To our regret or maybe maybe fortunately, the days when Vivian Ward meets Mr. Lewis randomly when he parks on the side of the road and they end up in a burning romance are less and less probable. People transitioned to more sophisticated ways to find partners based on computer algorythms and using their best pictures. With Match.com, Tinder, Plenty of Fish and an endless list of portals becoming online outlets of love, in search for a potential date, some people end up finding what they are looking for and others emotionally shattered. No matter the outcome, one thing is clear, online dating is changing the way in which people go about deciding what partners would be appropriate for them.
Economists believe that a rational person behaves according to rational choice theory by calculating the potential costs and benefits of each decision before they are made (Scott, 2000). It makes sense to think that in an online environment people would base their estimation of potential benefits on the available information, which can creeate an incomplete reflection of the reality even in the circumstances when the person on the other side of the screen is completely truthful with the information they present. However, especially in a ‘mate selection driven environment’, the social desirability bias, or peoples tendency to answer questions in a manner that will be viewed favorably by others, is the cognitive factor that makes people present themselves in a more glowing light to others. For instance, an analysis effectuated on the dating portal OkCupid concluded that men lie about their height, reporting, on average, that they are about two inches taller than they are. Also, people exaggerate their income, on average inflating it by about 20 percent.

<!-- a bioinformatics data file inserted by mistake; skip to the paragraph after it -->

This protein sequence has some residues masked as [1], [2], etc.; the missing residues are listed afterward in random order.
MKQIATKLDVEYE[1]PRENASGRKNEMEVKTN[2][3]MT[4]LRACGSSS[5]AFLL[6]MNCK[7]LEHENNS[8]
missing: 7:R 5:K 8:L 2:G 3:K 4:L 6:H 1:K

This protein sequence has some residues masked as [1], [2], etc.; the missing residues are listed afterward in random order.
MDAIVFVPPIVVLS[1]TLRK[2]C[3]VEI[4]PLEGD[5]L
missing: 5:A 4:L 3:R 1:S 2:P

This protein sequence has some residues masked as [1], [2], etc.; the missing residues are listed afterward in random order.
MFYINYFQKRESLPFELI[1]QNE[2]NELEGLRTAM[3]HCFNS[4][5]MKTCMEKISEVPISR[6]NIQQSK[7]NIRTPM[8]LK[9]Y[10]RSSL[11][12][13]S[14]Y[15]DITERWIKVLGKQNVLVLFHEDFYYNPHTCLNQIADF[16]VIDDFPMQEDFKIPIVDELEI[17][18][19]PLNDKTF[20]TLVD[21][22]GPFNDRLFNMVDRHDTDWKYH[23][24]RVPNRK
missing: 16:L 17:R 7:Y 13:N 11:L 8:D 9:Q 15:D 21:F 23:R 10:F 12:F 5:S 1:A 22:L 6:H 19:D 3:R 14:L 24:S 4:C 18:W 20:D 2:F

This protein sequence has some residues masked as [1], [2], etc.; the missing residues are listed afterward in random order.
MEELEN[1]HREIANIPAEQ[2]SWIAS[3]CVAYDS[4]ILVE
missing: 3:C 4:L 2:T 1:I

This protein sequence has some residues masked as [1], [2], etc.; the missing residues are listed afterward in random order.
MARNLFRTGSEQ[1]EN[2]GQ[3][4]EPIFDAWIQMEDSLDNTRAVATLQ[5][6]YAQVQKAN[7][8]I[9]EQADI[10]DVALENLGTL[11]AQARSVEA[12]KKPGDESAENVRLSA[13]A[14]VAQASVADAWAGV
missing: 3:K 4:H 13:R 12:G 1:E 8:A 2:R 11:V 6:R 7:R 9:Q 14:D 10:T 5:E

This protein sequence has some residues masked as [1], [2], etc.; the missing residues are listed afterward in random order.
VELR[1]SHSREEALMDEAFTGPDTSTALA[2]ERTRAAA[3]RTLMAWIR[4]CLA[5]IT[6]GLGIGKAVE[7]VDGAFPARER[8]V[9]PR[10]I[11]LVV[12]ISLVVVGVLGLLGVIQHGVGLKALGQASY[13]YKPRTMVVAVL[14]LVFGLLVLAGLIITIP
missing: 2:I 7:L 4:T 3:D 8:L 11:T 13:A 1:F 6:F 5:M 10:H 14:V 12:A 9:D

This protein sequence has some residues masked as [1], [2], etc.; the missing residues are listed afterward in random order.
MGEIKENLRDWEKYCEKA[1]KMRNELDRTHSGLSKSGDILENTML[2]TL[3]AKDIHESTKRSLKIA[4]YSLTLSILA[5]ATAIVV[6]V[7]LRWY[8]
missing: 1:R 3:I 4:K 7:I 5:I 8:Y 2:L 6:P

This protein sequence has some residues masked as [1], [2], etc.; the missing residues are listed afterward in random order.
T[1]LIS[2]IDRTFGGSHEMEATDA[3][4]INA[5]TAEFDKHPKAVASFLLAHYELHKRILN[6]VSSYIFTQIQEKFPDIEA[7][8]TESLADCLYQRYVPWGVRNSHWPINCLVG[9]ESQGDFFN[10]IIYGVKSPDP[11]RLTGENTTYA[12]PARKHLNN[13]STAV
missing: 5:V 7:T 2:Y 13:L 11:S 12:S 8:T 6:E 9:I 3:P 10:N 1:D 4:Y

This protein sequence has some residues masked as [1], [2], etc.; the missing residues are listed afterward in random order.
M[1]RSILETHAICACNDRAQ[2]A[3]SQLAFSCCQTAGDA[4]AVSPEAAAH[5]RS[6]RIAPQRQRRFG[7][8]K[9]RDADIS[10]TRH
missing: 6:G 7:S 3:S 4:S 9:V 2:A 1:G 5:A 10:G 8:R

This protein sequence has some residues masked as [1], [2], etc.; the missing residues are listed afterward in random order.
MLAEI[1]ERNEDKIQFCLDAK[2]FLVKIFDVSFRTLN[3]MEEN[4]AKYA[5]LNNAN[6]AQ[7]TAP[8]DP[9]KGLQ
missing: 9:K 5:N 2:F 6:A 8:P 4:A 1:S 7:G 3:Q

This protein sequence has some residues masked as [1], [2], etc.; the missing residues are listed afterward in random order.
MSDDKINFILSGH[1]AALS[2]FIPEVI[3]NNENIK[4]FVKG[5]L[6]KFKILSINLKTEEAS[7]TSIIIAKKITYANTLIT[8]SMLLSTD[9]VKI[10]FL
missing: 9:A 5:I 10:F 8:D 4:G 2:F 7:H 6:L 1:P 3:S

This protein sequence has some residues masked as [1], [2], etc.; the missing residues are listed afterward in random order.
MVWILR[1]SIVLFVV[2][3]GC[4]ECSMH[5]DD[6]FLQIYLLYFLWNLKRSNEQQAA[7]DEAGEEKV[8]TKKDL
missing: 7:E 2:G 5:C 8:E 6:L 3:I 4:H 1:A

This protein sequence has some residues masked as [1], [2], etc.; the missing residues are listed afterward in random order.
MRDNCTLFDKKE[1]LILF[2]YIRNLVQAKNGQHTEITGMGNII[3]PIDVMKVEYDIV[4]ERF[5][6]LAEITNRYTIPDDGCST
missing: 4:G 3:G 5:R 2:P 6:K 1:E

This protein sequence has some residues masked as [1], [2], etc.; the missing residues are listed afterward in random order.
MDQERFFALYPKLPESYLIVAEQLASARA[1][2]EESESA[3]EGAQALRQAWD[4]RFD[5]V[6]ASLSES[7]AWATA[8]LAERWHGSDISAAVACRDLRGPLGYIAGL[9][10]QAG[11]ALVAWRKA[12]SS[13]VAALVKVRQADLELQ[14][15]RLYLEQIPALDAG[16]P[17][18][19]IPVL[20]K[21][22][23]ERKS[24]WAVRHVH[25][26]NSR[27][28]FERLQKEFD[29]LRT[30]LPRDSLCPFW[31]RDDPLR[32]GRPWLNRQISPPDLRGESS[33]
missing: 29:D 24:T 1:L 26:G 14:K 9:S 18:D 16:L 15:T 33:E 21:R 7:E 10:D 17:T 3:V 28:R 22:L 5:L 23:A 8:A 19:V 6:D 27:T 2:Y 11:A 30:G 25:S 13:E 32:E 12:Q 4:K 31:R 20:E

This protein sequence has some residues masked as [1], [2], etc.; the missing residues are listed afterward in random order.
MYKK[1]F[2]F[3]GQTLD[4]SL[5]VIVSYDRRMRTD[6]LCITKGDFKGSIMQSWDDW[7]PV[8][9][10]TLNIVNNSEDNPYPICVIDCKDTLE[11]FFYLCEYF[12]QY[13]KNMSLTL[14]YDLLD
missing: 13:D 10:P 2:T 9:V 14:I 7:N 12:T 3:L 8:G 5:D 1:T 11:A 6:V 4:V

An advantage of the progress of online dating is the decreased stigma towards the idea of using technology to interact with people. Rather than being unpredictable and dangerous as sometimes stereotyped, internet dating can actually keep people safer, as they have more control over the kind of people they can potentially match or meet with. Compared to traditional dating, which involves some degree of uncertainity in regards to ones background interests and details of their personal life, internet dating is facilitating matching of people with similar interests (Eastwick, Finkel & Eagly, 2011).
While it is almost impossible to analyse and evaluate all the costs and benefits of dating someone online or just having to swipe left/right on their profile, the people you meet this way are unlikely to enter your life in any other context. As long as people stay open to possibilities and are flexible in their communication and attitudes towards each other, the possibility to connect to each other and find meaningful relationships is practically endless.
- Martin, A. (2017). Wiredcouk. Retrieved 16 December, 2017, from http://www.wired.co.uk/article/online-dating-psychology
- Eastwick, P.W, Finkel, E.J & Eagly, A.H. (2011). When and Why Do Ideal Partner Preferences Affect the Process of Initiating and Maintaining Romantic Relationships?. Journal of Personality and Social Psychology , 101(5), 1012-1032.
- The society pages. (2017). Thesocietypagesorg. Retrieved 16 December, 2017, from https://thesocietypages.org/socimages/2010/07/20/social-desirability-lies-on-online-dating-profiles/